That is the M.O. of media to a T, though (see above about ju-jitsu).

It wouldn’t be unfair to say, then, that those behind social media had a pretty good idea of how it was going to pan out. They might not have been 100% sure exactly how, but if the leaked memo mentioned Part IV is anything to go by enough of them to matter didn’t care in the slightest.

Where it’s all going can only be speculated even by the best of them.

The only impact that can be considered with any certainty is where we’ve already been.

It goes back way further and expands well beyond mere media. The driving force has been around shaping and changing things since Day One.

If the way it works and can be manipulated are so apparent to me, it could be asked why I haven’t jumped on the bandwagon especially given the motivation for posts such as these is to promote my books instead of critique social media per se.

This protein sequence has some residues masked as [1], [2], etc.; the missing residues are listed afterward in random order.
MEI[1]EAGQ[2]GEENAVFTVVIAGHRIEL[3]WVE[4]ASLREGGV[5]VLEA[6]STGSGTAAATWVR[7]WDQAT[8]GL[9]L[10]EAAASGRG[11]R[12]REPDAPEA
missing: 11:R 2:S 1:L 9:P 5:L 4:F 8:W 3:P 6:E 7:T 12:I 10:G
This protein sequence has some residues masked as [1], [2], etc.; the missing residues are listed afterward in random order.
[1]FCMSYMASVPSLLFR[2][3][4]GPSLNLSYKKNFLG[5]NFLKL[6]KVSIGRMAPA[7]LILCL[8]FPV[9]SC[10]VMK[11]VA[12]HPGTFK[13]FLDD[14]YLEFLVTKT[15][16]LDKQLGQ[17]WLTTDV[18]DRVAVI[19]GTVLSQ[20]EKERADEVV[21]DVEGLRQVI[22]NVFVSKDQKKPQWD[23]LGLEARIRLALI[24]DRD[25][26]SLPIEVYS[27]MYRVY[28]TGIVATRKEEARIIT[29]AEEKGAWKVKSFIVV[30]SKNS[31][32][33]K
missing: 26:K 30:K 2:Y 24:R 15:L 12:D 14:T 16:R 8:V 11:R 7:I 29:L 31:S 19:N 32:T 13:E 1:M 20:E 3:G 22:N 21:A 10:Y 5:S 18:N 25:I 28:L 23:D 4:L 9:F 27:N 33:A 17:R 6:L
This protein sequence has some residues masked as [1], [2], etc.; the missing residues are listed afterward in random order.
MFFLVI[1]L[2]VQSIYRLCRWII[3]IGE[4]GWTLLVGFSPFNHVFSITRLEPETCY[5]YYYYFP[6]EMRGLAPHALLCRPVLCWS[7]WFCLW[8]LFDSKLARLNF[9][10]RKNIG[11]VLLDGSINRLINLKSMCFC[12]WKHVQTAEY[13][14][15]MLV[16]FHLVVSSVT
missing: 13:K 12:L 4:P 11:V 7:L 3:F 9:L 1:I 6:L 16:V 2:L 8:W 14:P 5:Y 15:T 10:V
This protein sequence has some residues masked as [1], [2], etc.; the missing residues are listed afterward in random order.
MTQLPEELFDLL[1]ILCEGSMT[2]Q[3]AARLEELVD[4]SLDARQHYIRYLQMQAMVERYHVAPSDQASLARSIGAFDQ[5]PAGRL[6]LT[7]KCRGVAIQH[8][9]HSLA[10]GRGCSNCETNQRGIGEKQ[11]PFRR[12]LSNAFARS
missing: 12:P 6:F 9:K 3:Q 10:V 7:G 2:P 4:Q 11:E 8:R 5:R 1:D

The Medusa Protocol is the story of the driving force’s impact across the sands of time told through the eyes of one of its greatest . . . victims.

To do what it hopes to expose in full ignoble glory would be disingenuous.

In my book, at least.

Thanks for reading 🙂

N. P. Ryan.


This is the final part of the initial vs. Social Media category

Though it’s unlikely to be the last word on the subject (as example at time of posting):

Self-publishing is also covered more directly here: